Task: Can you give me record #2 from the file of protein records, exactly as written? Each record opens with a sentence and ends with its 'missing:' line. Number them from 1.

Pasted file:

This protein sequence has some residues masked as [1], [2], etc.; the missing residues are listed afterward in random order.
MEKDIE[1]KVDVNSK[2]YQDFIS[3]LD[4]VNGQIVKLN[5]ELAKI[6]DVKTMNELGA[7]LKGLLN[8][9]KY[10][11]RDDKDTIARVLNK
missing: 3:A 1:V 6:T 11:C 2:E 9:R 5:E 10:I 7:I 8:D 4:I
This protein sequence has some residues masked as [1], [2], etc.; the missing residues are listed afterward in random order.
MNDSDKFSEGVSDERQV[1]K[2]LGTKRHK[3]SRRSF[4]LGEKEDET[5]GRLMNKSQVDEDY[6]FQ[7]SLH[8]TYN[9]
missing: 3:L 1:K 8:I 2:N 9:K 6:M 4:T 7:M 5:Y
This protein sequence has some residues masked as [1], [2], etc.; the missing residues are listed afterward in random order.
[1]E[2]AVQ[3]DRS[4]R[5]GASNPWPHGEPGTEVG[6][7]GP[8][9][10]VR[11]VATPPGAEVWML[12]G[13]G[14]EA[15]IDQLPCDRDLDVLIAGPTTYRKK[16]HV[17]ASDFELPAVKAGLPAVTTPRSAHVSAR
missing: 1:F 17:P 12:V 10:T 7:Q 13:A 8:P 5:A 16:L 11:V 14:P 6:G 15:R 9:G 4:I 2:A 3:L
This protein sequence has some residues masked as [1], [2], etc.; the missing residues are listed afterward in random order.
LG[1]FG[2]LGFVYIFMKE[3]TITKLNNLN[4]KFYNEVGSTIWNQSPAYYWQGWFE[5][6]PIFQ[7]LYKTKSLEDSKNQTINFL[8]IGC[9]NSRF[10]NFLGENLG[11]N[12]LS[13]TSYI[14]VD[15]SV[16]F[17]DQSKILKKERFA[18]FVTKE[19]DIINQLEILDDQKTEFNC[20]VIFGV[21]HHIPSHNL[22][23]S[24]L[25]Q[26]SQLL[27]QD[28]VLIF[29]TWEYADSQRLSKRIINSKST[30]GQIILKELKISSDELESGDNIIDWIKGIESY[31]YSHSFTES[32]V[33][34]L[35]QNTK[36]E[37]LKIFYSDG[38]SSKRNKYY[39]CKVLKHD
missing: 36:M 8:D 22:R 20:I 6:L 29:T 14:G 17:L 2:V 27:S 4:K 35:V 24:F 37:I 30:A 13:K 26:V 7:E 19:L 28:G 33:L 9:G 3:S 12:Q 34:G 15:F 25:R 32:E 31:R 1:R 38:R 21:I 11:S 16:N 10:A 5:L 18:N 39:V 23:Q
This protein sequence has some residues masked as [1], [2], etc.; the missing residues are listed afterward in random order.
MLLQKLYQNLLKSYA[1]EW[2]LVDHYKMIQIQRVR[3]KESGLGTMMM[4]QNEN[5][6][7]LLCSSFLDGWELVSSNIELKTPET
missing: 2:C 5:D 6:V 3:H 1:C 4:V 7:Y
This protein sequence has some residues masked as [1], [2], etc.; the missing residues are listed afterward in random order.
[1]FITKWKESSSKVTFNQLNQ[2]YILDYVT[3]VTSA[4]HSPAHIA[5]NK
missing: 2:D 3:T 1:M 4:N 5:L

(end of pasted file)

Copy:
This protein sequence has some residues masked as [1], [2], etc.; the missing residues are listed afterward in random order.
MNDSDKFSEGVSDERQV[1]K[2]LGTKRHK[3]SRRSF[4]LGEKEDET[5]GRLMNKSQVDEDY[6]FQ[7]SLH[8]TYN[9]
missing: 3:L 1:K 8:I 2:N 9:K 6:M 4:T 7:M 5:Y